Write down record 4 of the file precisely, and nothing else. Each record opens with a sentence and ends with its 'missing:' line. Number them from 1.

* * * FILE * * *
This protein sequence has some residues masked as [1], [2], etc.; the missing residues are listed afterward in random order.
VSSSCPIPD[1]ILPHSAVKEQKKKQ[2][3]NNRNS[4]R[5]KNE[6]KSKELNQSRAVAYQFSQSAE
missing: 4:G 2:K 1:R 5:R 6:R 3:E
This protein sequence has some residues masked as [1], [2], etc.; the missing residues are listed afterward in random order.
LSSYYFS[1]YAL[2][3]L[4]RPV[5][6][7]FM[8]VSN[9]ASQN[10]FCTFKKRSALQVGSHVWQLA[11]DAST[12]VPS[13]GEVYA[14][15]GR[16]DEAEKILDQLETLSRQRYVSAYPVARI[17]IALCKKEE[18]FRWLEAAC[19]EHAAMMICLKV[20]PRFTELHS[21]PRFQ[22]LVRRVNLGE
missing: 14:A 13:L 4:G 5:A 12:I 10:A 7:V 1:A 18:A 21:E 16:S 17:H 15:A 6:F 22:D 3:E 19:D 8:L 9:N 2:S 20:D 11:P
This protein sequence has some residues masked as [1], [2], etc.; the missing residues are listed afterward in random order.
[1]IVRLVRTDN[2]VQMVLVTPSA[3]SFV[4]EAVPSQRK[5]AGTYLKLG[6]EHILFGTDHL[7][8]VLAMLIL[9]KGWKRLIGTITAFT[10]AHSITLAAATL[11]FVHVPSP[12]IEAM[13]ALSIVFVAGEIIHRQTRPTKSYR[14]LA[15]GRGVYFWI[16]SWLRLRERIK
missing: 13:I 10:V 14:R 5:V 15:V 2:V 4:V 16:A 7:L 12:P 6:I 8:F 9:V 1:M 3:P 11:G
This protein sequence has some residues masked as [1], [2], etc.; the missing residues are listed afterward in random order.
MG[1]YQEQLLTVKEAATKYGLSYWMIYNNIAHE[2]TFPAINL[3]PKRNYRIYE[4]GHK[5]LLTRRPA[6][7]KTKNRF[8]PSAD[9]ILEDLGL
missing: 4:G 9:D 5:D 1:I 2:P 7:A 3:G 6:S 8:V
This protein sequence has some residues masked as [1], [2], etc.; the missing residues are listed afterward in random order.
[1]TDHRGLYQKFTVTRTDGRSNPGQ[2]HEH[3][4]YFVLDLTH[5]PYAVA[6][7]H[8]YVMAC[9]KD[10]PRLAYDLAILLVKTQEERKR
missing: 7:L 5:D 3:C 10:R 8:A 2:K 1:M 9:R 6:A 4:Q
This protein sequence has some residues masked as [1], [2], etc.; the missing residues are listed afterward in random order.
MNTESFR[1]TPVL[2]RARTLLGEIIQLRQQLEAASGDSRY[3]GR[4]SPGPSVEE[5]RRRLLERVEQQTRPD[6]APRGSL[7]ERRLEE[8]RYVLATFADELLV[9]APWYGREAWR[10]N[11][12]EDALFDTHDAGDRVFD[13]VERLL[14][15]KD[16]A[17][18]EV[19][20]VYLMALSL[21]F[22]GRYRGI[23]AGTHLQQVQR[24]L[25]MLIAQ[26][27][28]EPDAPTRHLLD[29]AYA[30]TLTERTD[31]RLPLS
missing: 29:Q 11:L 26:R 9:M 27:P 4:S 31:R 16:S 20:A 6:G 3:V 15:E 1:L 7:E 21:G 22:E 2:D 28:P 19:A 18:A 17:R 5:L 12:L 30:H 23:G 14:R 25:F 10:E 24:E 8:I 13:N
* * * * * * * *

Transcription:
This protein sequence has some residues masked as [1], [2], etc.; the missing residues are listed afterward in random order.
MG[1]YQEQLLTVKEAATKYGLSYWMIYNNIAHE[2]TFPAINL[3]PKRNYRIYE[4]GHK[5]LLTRRPA[6][7]KTKNRF[8]PSAD[9]ILEDLGL
missing: 4:G 9:D 5:D 1:I 2:P 7:A 3:G 6:S 8:V